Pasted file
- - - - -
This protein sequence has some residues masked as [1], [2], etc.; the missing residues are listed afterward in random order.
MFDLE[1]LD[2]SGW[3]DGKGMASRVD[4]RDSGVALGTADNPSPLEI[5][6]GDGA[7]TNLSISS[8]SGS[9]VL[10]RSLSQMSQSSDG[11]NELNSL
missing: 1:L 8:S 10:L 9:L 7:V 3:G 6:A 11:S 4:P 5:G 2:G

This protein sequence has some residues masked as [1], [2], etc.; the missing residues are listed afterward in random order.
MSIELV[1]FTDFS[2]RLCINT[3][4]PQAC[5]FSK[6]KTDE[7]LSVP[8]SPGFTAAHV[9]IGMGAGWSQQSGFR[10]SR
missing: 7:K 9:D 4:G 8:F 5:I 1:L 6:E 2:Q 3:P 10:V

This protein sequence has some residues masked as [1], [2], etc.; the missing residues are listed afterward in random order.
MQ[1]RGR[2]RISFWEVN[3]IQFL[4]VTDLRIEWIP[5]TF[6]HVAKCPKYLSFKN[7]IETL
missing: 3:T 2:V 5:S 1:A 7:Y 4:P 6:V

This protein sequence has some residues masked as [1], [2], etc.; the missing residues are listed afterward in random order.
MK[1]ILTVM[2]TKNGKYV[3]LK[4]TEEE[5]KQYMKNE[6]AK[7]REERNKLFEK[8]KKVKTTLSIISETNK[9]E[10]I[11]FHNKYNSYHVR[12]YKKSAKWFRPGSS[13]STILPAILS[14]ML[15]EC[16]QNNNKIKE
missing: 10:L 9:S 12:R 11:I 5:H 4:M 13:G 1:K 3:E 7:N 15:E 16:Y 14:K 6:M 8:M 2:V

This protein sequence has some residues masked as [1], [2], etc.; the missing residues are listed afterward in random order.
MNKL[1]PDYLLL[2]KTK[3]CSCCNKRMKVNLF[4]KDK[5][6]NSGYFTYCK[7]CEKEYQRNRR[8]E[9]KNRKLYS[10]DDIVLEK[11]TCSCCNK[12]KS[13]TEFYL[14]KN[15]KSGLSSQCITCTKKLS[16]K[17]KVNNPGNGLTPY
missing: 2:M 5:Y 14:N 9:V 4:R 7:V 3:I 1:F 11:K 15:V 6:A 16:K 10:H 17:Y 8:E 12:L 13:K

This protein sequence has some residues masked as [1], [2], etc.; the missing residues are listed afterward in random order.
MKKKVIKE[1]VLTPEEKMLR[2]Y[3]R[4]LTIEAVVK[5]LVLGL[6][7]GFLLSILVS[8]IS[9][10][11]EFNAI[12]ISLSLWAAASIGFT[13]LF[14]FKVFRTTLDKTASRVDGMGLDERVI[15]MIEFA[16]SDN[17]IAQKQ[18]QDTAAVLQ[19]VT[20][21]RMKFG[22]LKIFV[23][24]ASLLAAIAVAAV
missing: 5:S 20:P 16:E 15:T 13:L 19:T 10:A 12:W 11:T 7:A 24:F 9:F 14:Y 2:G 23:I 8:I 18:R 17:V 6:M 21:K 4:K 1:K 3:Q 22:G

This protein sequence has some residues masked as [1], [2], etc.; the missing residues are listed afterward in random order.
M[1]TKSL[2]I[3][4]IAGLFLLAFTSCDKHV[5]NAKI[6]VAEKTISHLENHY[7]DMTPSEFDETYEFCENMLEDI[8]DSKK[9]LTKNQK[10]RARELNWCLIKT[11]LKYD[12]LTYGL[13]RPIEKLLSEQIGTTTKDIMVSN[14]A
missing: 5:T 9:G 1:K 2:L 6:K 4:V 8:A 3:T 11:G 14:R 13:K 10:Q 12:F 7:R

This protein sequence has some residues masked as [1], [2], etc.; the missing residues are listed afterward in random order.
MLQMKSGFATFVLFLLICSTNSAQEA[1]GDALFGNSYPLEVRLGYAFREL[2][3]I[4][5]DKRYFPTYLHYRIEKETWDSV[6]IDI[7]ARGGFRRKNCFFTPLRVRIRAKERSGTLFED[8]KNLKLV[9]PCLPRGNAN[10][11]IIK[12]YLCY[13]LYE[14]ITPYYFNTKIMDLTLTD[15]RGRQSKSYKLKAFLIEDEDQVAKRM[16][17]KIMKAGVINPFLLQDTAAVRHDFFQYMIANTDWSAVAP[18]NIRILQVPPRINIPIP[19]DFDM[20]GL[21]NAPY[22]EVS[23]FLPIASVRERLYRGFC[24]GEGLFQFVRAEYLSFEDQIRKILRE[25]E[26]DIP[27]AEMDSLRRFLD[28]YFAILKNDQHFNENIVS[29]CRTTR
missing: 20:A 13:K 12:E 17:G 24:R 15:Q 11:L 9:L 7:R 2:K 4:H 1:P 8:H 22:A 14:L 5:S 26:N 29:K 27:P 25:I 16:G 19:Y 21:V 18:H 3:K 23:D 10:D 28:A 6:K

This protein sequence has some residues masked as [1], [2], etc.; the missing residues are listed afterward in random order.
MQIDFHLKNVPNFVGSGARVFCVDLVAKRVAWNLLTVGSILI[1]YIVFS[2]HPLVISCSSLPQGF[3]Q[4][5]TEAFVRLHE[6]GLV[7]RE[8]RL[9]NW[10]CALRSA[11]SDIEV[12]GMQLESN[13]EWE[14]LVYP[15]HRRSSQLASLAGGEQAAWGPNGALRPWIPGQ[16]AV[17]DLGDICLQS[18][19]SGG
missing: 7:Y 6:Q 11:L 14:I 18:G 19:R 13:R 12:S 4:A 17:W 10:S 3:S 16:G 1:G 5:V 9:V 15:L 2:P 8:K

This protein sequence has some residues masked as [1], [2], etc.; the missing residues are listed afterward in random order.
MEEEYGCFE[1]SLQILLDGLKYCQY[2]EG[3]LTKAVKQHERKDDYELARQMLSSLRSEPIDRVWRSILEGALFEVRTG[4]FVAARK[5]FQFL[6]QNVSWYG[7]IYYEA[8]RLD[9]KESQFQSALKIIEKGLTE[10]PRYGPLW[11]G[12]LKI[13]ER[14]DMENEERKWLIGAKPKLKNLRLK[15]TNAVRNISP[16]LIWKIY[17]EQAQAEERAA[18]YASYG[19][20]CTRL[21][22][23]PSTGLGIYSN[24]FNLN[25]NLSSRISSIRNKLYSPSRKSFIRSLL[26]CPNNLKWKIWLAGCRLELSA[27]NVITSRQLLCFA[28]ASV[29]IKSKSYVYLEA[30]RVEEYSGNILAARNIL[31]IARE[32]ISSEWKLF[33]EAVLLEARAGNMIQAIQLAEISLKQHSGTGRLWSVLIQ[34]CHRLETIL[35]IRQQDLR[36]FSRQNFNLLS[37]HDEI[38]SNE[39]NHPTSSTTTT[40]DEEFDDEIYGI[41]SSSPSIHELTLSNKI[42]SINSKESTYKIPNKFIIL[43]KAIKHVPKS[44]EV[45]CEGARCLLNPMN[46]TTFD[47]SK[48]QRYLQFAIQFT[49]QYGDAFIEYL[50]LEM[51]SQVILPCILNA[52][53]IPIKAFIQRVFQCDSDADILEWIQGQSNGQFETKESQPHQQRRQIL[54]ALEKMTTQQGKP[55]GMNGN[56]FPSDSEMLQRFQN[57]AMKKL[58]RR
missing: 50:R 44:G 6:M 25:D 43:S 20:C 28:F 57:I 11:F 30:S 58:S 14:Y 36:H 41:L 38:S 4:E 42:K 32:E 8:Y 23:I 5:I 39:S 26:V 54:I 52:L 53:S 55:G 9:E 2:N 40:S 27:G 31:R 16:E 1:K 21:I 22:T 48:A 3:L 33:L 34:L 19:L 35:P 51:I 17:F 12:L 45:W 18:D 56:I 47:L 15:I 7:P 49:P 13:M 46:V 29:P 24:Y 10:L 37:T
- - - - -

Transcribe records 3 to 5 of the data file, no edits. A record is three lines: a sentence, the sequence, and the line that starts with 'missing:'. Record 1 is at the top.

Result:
This protein sequence has some residues masked as [1], [2], etc.; the missing residues are listed afterward in random order.
MQ[1]RGR[2]RISFWEVN[3]IQFL[4]VTDLRIEWIP[5]TF[6]HVAKCPKYLSFKN[7]IETL
missing: 3:T 2:V 5:S 1:A 7:Y 4:P 6:V

This protein sequence has some residues masked as [1], [2], etc.; the missing residues are listed afterward in random order.
MK[1]ILTVM[2]TKNGKYV[3]LK[4]TEEE[5]KQYMKNE[6]AK[7]REERNKLFEK[8]KKVKTTLSIISETNK[9]E[10]I[11]FHNKYNSYHVR[12]YKKSAKWFRPGSS[13]STILPAILS[14]ML[15]EC[16]QNNNKIKE
missing: 10:L 9:S 12:R 11:I 5:H 4:M 13:G 1:K 3:E 7:N 15:E 16:Y 14:K 6:M 8:M 2:V

This protein sequence has some residues masked as [1], [2], etc.; the missing residues are listed afterward in random order.
MNKL[1]PDYLLL[2]KTK[3]CSCCNKRMKVNLF[4]KDK[5][6]NSGYFTYCK[7]CEKEYQRNRR[8]E[9]KNRKLYS[10]DDIVLEK[11]TCSCCNK[12]KS[13]TEFYL[14]KN[15]KSGLSSQCITCTKKLS[16]K[17]KVNNPGNGLTPY
missing: 2:M 5:Y 14:N 9:V 4:R 7:V 3:I 1:F 11:K 15:V 6:A 16:K 10:H 17:Y 8:E 12:L 13:K